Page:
It doesn’t matter what you have seen in cartoons. Animals don’t talk! Or do they? While you probably won’t hear your dog conversing with you in English any time soon, new studies reveal that animal calls are less random and more similar to language than we humans assumed before.
A recent article in The Washington Post talked about a recent study published in Proceedings B (The Royal Society’s research journal dealing with the biological sciences) where researchers examined the complexity of animal sounds using a series of mathematical tests. They studied the vocal sounds of orangutans, free-tailed bats, Bengalese finches, Carolina chickadees, rock hyraxes (which are small animals found in Africa and the Middle East that look somewhat like a guinea pig), pilot whales and killer whales.
Until now scientists have believed that animal calls fit a simple Markovian process while human language was considered to be more complex, allowing it to be much less predictable and random. However, what these researchers found was that the vocal sounds by all of the animals studied did not fit under the Markovian process label. In fact, most of the animal calls could be considered complex instead.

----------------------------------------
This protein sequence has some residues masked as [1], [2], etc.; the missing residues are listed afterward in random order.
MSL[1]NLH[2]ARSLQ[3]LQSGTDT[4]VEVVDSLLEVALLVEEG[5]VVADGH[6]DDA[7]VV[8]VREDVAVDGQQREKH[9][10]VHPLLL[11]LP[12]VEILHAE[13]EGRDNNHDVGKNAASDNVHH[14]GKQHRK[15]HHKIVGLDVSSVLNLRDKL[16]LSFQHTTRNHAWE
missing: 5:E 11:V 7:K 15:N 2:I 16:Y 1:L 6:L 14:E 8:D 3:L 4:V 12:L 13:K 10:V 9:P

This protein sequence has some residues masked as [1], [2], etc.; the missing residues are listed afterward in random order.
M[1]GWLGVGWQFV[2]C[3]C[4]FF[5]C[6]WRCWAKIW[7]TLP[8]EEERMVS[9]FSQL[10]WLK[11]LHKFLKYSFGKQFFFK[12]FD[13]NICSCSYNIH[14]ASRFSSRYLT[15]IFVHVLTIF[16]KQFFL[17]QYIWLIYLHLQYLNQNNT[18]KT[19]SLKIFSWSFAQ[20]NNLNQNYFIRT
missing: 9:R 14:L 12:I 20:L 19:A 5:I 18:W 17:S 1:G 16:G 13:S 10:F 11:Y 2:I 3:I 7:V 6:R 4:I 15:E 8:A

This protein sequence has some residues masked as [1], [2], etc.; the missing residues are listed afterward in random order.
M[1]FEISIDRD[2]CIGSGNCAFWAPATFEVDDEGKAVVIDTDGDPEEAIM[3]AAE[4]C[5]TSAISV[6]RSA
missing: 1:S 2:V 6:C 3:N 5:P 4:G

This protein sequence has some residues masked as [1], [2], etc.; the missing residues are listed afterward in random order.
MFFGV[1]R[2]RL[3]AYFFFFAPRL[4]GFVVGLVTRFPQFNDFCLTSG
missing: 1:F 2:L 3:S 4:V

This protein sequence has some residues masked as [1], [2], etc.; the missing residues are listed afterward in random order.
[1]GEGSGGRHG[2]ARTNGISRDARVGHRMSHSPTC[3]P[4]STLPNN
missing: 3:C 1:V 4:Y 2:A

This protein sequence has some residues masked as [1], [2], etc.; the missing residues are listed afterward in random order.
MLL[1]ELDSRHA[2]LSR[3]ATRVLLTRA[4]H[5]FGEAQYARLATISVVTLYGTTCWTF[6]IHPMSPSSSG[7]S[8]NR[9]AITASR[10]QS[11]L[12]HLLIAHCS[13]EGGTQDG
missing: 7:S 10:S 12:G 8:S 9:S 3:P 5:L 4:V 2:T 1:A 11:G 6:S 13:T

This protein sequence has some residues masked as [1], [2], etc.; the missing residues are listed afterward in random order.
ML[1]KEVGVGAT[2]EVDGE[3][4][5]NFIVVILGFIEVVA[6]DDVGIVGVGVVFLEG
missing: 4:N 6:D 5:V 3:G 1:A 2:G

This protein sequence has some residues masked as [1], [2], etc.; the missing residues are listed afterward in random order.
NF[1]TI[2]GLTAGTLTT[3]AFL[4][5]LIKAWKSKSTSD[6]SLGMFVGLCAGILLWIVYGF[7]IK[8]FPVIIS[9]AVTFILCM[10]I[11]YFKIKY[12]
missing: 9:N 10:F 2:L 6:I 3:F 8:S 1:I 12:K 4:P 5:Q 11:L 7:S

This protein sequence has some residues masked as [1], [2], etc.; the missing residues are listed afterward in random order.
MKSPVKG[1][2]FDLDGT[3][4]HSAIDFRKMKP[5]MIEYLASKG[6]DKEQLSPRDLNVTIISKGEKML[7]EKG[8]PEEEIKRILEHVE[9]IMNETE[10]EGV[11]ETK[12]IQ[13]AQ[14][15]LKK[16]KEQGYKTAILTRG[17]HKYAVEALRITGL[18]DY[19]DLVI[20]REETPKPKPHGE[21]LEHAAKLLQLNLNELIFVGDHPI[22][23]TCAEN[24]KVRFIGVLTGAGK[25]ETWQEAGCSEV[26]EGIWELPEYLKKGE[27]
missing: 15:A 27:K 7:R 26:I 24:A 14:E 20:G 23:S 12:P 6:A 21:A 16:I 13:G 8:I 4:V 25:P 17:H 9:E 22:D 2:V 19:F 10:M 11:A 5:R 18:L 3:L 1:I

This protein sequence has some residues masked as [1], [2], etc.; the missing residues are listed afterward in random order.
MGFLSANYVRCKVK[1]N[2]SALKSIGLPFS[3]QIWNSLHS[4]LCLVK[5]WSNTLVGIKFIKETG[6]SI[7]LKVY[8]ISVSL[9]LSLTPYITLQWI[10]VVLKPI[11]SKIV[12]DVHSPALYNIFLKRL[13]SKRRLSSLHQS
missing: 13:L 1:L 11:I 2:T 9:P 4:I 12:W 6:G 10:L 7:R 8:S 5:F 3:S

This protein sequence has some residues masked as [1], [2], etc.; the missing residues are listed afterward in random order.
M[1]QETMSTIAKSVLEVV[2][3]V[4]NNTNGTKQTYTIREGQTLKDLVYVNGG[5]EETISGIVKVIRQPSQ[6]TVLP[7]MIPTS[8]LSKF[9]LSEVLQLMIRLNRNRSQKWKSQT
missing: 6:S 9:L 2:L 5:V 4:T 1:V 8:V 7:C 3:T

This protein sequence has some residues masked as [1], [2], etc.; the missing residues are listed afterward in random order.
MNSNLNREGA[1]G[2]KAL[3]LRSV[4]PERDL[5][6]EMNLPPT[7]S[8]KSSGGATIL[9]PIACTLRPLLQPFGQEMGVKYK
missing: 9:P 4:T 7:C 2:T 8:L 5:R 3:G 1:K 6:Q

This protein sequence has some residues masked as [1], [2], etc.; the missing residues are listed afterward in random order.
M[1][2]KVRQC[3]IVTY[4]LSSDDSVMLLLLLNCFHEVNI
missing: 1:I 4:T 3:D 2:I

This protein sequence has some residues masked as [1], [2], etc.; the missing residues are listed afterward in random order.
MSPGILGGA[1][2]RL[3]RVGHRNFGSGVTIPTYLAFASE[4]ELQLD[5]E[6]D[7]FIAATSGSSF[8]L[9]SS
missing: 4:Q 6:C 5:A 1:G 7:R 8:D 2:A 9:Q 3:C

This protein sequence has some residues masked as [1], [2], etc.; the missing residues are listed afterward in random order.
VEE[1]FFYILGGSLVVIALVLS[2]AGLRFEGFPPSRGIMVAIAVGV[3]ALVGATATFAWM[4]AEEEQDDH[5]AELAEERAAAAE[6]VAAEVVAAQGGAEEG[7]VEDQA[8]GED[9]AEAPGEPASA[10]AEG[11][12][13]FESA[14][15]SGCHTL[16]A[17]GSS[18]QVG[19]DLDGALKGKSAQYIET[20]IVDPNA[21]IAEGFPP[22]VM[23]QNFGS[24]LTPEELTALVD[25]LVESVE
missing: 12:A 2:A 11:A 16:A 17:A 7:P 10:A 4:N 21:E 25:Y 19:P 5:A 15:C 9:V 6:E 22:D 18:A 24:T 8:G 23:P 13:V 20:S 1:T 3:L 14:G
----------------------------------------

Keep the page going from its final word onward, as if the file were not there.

So do animals just have their own languages? Scientists say no. They say that language has to be learned, which many animals like whales and birds do, but also that language must be able to express a wide variety of different emotions. So far they believe that animals lack the breadth of communication for us to consider their calls as true languages.
What does this mean? Scientists today still do not how human language evolved from animal communication and came into existence. However, it is hoped that researchers will eventually be able to solve the mystery. The real story, which many hope is brought ever closer by studies like this one, is bound to be complex and fascinating.